The fastest thing we can change is our minds.
The global response to the predicaments our civilisation faces require rapid and immediate action.
Yet, for the climate issues alone, the infrastructural changes required to decarbonise and reduce emissions from power generation, food production and transportation may take decades to come into full effect, and risk being mired in controversy and political debate.
There are many guidelines and standards for directing the output of design professionals, but key leverage points for affecting change lie at start and end of the chain—with the commissioning client and the end-user.
There’s a fundamental need to challenge the ‘brief’ to which designers respond.
Before we develop ‘sustainable’ solutions, we probably need to think about what it is we want to try sustain. We need to re-imagine and prioritise our desires as a civilisation, if we head towards ‘deindustrialisation’, before we can engineer the technical solutions that enable them.
As citizen consumers and commissioning clients, we can — without delay — re-evaluate what we really want to experience, create and to consume, which in turn can help shape policy and design decisions of every kind.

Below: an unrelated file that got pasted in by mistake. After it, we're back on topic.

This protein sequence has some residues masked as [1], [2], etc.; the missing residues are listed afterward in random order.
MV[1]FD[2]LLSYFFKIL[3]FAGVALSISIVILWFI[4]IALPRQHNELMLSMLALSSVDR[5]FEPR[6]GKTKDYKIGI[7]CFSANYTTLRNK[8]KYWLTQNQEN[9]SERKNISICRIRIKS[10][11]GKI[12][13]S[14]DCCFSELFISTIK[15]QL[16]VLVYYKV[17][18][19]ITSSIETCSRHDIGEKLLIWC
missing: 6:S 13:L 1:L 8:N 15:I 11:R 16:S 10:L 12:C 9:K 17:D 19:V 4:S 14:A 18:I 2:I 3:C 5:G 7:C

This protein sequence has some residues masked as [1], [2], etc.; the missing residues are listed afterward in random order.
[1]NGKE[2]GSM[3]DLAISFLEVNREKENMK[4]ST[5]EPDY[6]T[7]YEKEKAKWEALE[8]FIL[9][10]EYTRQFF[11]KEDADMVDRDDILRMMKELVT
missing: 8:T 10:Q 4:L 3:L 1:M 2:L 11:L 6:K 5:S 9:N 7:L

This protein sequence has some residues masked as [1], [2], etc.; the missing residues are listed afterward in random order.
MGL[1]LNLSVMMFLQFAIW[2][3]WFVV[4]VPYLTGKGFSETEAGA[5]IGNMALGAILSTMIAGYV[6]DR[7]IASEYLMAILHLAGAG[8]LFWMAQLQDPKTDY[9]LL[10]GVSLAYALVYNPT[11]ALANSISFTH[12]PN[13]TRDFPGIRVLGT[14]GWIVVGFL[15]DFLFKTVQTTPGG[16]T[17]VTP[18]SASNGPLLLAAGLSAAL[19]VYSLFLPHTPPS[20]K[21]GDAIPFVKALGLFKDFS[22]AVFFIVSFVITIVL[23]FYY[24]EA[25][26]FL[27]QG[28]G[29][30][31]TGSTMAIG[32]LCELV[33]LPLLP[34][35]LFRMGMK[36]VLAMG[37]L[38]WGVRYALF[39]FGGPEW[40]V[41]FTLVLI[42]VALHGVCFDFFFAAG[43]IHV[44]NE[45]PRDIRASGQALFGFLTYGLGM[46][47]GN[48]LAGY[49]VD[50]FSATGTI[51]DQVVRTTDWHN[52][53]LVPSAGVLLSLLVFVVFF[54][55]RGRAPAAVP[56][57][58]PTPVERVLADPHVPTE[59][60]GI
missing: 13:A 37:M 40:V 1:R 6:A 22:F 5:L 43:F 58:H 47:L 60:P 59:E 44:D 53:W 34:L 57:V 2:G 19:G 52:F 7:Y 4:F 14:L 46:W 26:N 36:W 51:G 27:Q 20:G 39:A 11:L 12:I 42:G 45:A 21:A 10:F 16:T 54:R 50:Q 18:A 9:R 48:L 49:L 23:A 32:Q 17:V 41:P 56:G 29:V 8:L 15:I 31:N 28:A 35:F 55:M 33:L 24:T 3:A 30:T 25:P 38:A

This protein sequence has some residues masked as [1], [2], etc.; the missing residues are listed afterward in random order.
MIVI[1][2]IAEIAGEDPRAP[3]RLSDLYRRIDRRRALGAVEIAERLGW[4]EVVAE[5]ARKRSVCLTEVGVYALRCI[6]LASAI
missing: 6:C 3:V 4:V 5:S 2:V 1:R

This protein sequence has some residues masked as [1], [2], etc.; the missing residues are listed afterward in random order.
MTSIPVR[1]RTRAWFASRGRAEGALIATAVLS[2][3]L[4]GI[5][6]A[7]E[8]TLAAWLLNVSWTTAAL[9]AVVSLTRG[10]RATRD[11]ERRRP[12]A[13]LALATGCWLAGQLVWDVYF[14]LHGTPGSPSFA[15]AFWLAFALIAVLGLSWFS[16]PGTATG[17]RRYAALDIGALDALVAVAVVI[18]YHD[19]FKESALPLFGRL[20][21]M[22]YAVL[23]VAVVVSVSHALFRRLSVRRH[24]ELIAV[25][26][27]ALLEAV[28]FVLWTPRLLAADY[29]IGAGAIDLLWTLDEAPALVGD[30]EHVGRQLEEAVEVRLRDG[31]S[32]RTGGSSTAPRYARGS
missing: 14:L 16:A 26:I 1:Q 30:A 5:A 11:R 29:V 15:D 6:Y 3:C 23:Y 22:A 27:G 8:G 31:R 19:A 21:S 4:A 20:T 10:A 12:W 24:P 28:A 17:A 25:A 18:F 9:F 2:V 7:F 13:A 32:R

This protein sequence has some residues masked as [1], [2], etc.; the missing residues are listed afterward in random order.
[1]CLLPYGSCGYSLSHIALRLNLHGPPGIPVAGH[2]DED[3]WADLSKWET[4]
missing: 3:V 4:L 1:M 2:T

Design is often the part of the solution, but it isn’t the question. Design solutions are the “how”. How to resolve the needs of clients and end-users in the best possible way. And in a limited sense, that’s all designers are responsible for. But design professionals, in communications with clients and the wider world, can swim upstream to question the brief — the “what” and the “why”. What we want to create and why we want it.
To do so effectively, it may help to focus on some common principles and concepts, much in the way that brands craft their offer to the consumer.
‘New Principles for Commissioning and Design’ is an attempt to translate the priorities of forward-thinking designers and campaigners into the kind of conceptual brand framework familiar to commercial and institutional clients, to reshape the brief for what we will look to produce.
‘New Principles’ adopts the methodology and tone of a brand strategy framework. As such it focusses on clear and simple statements and keywords, informed by insights into our common aspirations and desired personal outcomes.
The principles of the framework deliberately attempt to marry positive and optimistic dimensions — to encourage broad engagement — with pragmatism and determination.
“Targeting a climate resilient, sustainable world involves fundamental changes … to underlying values, world-views, ideologies”IPCC 2022